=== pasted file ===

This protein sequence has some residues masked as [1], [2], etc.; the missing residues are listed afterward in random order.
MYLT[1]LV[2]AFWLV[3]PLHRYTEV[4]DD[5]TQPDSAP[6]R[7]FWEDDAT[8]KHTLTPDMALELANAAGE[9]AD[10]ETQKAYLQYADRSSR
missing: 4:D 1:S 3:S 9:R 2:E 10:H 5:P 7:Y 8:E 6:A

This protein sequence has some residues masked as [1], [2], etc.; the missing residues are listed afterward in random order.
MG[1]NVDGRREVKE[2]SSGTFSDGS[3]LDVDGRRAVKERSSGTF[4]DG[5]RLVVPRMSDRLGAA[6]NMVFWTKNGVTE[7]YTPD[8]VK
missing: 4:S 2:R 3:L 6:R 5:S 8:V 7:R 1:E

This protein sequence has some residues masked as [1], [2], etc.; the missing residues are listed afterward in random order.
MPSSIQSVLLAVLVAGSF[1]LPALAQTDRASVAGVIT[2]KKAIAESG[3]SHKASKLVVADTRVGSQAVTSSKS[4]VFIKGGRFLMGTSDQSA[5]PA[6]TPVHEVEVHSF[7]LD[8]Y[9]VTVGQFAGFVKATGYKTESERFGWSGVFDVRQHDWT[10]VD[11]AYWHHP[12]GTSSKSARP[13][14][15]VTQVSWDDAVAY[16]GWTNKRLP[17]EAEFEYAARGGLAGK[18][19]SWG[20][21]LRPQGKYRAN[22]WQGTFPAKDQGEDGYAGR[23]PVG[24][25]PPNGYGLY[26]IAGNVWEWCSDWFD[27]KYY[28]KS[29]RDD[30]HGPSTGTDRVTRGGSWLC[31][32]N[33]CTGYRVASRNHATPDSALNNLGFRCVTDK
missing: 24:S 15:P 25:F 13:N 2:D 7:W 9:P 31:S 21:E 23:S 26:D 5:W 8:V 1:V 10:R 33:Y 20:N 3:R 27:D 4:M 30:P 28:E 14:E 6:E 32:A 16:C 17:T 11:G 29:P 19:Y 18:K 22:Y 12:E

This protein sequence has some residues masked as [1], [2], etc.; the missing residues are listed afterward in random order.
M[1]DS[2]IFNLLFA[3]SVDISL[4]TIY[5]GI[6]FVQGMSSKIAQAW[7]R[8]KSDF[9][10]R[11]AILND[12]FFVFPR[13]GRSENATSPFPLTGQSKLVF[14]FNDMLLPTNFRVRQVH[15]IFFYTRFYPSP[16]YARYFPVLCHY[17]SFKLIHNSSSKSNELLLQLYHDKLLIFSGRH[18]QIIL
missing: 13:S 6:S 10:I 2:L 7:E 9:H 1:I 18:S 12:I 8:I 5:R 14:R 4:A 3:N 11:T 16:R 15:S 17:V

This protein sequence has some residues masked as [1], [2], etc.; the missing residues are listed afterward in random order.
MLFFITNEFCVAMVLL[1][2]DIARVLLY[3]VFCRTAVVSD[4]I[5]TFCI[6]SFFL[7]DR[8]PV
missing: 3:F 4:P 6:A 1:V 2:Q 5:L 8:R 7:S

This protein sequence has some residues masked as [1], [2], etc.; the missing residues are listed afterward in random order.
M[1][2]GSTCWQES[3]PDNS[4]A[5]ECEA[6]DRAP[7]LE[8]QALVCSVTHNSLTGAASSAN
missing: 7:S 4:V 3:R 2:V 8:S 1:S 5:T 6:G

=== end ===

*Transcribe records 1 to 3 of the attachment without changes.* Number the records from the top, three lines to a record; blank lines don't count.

This protein sequence has some residues masked as [1], [2], etc.; the missing residues are listed afterward in random order.
MYLT[1]LV[2]AFWLV[3]PLHRYTEV[4]DD[5]TQPDSAP[6]R[7]FWEDDAT[8]KHTLTPDMALELANAAGE[9]AD[10]ETQKAYLQYADRSSR
missing: 4:D 1:S 3:S 9:R 2:E 10:H 5:P 7:Y 8:E 6:A

This protein sequence has some residues masked as [1], [2], etc.; the missing residues are listed afterward in random order.
MG[1]NVDGRREVKE[2]SSGTFSDGS[3]LDVDGRRAVKERSSGTF[4]DG[5]RLVVPRMSDRLGAA[6]NMVFWTKNGVTE[7]YTPD[8]VK
missing: 4:S 2:R 3:L 6:R 5:S 8:V 7:R 1:E

This protein sequence has some residues masked as [1], [2], etc.; the missing residues are listed afterward in random order.
MPSSIQSVLLAVLVAGSF[1]LPALAQTDRASVAGVIT[2]KKAIAESG[3]SHKASKLVVADTRVGSQAVTSSKS[4]VFIKGGRFLMGTSDQSA[5]PA[6]TPVHEVEVHSF[7]LD[8]Y[9]VTVGQFAGFVKATGYKTESERFGWSGVFDVRQHDWT[10]VD[11]AYWHHP[12]GTSSKSARP[13][14][15]VTQVSWDDAVAY[16]GWTNKRLP[17]EAEFEYAARGGLAGK[18][19]SWG[20][21]LRPQGKYRAN[22]WQGTFPAKDQGEDGYAGR[23]PVG[24][25]PPNGYGLY[26]IAGNVWEWCSDWFD[27]KYY[28]KS[29]RDD[30]HGPSTGTDRVTRGGSWLC[31][32]N[33]CTGYRVASRNHATPDSALNNLGFRCVTDK
missing: 24:S 15:P 25:F 13:N 2:D 7:W 9:P 31:S 21:E 23:S 26:D 5:W 8:V 1:V 10:R 33:Y 20:N 3:R 27:D 4:M 30:P 28:E 14:E 6:E 32:A 16:C 17:T 11:G 29:P 19:Y 18:K 22:Y 12:E